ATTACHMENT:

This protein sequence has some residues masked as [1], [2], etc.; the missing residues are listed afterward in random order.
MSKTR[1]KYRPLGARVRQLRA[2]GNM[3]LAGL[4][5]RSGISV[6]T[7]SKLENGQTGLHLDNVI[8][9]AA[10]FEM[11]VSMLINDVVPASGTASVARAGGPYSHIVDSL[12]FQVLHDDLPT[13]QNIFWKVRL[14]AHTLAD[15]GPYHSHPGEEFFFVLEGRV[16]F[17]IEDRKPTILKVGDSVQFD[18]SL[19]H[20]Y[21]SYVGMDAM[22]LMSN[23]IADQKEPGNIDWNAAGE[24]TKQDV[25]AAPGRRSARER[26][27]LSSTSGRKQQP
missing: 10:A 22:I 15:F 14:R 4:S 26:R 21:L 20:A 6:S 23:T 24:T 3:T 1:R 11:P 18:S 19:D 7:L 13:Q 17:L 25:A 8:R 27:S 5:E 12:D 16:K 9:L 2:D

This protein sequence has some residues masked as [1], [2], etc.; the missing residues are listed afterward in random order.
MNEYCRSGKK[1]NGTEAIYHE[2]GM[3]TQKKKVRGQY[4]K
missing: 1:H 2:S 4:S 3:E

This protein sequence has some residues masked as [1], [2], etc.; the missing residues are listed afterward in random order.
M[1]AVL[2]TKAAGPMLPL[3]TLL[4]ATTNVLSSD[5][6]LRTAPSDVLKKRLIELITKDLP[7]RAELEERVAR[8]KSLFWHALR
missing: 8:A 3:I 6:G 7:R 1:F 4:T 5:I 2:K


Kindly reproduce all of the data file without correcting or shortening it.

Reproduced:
This protein sequence has some residues masked as [1], [2], etc.; the missing residues are listed afterward in random order.
MSKTR[1]KYRPLGARVRQLRA[2]GNM[3]LAGL[4][5]RSGISV[6]T[7]SKLENGQTGLHLDNVI[8][9]AA[10]FEM[11]VSMLINDVVPASGTASVARAGGPYSHIVDSL[12]FQVLHDDLPT[13]QNIFWKVRL[14]AHTLAD[15]GPYHSHPGEEFFFVLEGRV[16]F[17]IEDRKPTILKVGDSVQFD[18]SL[19]H[20]Y[21]SYVGMDAM[22]LMSN[23]IADQKEPGNIDWNAAGE[24]TKQDV[25]AAPGRRSARER[26][27]LSSTSGRKQQP
missing: 10:A 22:I 15:F 14:R 4:S 26:R 21:L 20:A 6:S 23:T 24:T 3:T 1:R 11:P 18:S 19:D 7:L 13:Q 17:L 25:A 8:R 27:S 5:E 12:D 16:K 9:L 2:D

This protein sequence has some residues masked as [1], [2], etc.; the missing residues are listed afterward in random order.
MNEYCRSGKK[1]NGTEAIYHE[2]GM[3]TQKKKVRGQY[4]K
missing: 1:H 2:S 4:S 3:E

This protein sequence has some residues masked as [1], [2], etc.; the missing residues are listed afterward in random order.
M[1]AVL[2]TKAAGPMLPL[3]TLL[4]ATTNVLSSD[5][6]LRTAPSDVLKKRLIELITKDLP[7]RAELEERVAR[8]KSLFWHALR
missing: 8:A 3:I 6:G 7:R 1:F 4:T 5:I 2:K